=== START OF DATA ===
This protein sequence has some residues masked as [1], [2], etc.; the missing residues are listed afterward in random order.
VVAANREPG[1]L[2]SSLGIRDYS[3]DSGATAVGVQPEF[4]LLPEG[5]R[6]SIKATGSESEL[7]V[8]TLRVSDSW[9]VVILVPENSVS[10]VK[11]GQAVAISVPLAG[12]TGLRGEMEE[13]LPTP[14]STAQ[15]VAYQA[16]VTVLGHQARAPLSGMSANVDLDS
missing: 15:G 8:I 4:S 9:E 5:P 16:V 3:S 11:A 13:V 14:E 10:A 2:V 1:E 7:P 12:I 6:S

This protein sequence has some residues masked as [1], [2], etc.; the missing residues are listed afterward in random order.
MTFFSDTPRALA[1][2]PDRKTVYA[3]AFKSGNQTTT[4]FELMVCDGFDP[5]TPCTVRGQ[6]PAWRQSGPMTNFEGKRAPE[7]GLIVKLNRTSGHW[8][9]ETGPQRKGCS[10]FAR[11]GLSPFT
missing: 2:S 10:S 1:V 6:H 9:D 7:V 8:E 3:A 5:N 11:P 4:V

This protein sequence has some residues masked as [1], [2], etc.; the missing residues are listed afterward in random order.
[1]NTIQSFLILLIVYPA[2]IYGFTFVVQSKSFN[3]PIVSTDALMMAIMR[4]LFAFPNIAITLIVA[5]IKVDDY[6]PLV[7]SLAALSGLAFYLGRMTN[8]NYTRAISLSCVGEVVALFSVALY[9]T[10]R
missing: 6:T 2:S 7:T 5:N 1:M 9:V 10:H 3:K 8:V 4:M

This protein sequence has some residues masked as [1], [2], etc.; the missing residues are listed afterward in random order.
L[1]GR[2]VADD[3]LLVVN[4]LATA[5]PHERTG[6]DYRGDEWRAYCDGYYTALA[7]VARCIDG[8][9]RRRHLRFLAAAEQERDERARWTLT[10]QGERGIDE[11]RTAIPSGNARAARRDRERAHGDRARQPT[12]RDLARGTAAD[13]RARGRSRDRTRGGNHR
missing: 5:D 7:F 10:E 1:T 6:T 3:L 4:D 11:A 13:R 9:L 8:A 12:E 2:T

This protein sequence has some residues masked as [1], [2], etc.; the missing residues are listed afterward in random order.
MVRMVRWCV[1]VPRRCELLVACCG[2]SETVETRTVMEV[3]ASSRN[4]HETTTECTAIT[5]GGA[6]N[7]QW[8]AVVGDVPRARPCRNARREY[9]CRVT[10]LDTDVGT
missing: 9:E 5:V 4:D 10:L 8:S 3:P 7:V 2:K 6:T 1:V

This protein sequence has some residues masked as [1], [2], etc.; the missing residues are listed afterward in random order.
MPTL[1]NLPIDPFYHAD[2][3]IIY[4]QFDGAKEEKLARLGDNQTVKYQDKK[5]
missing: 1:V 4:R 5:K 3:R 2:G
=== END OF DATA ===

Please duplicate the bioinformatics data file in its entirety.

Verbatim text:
This protein sequence has some residues masked as [1], [2], etc.; the missing residues are listed afterward in random order.
VVAANREPG[1]L[2]SSLGIRDYS[3]DSGATAVGVQPEF[4]LLPEG[5]R[6]SIKATGSESEL[7]V[8]TLRVSDSW[9]VVILVPENSVS[10]VK[11]GQAVAISVPLAG[12]TGLRGEMEE[13]LPTP[14]STAQ[15]VAYQA[16]VTVLGHQARAPLSGMSANVDLDS
missing: 15:G 8:I 4:S 9:E 5:P 16:V 3:S 11:A 13:V 14:E 10:A 2:V 1:E 7:P 12:I 6:S

This protein sequence has some residues masked as [1], [2], etc.; the missing residues are listed afterward in random order.
MTFFSDTPRALA[1][2]PDRKTVYA[3]AFKSGNQTTT[4]FELMVCDGFDP[5]TPCTVRGQ[6]PAWRQSGPMTNFEGKRAPE[7]GLIVKLNRTSGHW[8][9]ETGPQRKGCS[10]FAR[11]GLSPFT
missing: 2:S 10:S 1:V 6:H 9:D 7:V 8:E 3:A 5:N 11:P 4:V

This protein sequence has some residues masked as [1], [2], etc.; the missing residues are listed afterward in random order.
[1]NTIQSFLILLIVYPA[2]IYGFTFVVQSKSFN[3]PIVSTDALMMAIMR[4]LFAFPNIAITLIVA[5]IKVDDY[6]PLV[7]SLAALSGLAFYLGRMTN[8]NYTRAISLSCVGEVVALFSVALY[9]T[10]R
missing: 6:T 2:S 7:T 5:N 1:M 9:V 10:H 3:K 8:V 4:M

This protein sequence has some residues masked as [1], [2], etc.; the missing residues are listed afterward in random order.
L[1]GR[2]VADD[3]LLVVN[4]LATA[5]PHERTG[6]DYRGDEWRAYCDGYYTALA[7]VARCIDG[8][9]RRRHLRFLAAAEQERDERARWTLT[10]QGERGIDE[11]RTAIPSGNARAARRDRERAHGDRARQPT[12]RDLARGTAAD[13]RARGRSRDRTRGGNHR
missing: 5:D 7:F 10:E 1:T 6:T 3:L 4:D 11:A 13:R 9:L 8:A 12:E 2:T

This protein sequence has some residues masked as [1], [2], etc.; the missing residues are listed afterward in random order.
MVRMVRWCV[1]VPRRCELLVACCG[2]SETVETRTVMEV[3]ASSRN[4]HETTTECTAIT[5]GGA[6]N[7]QW[8]AVVGDVPRARPCRNARREY[9]CRVT[10]LDTDVGT
missing: 9:E 5:V 4:D 10:L 8:S 3:P 7:V 2:K 6:T 1:V

This protein sequence has some residues masked as [1], [2], etc.; the missing residues are listed afterward in random order.
MPTL[1]NLPIDPFYHAD[2][3]IIY[4]QFDGAKEEKLARLGDNQTVKYQDKK[5]
missing: 1:V 4:R 5:K 3:R 2:G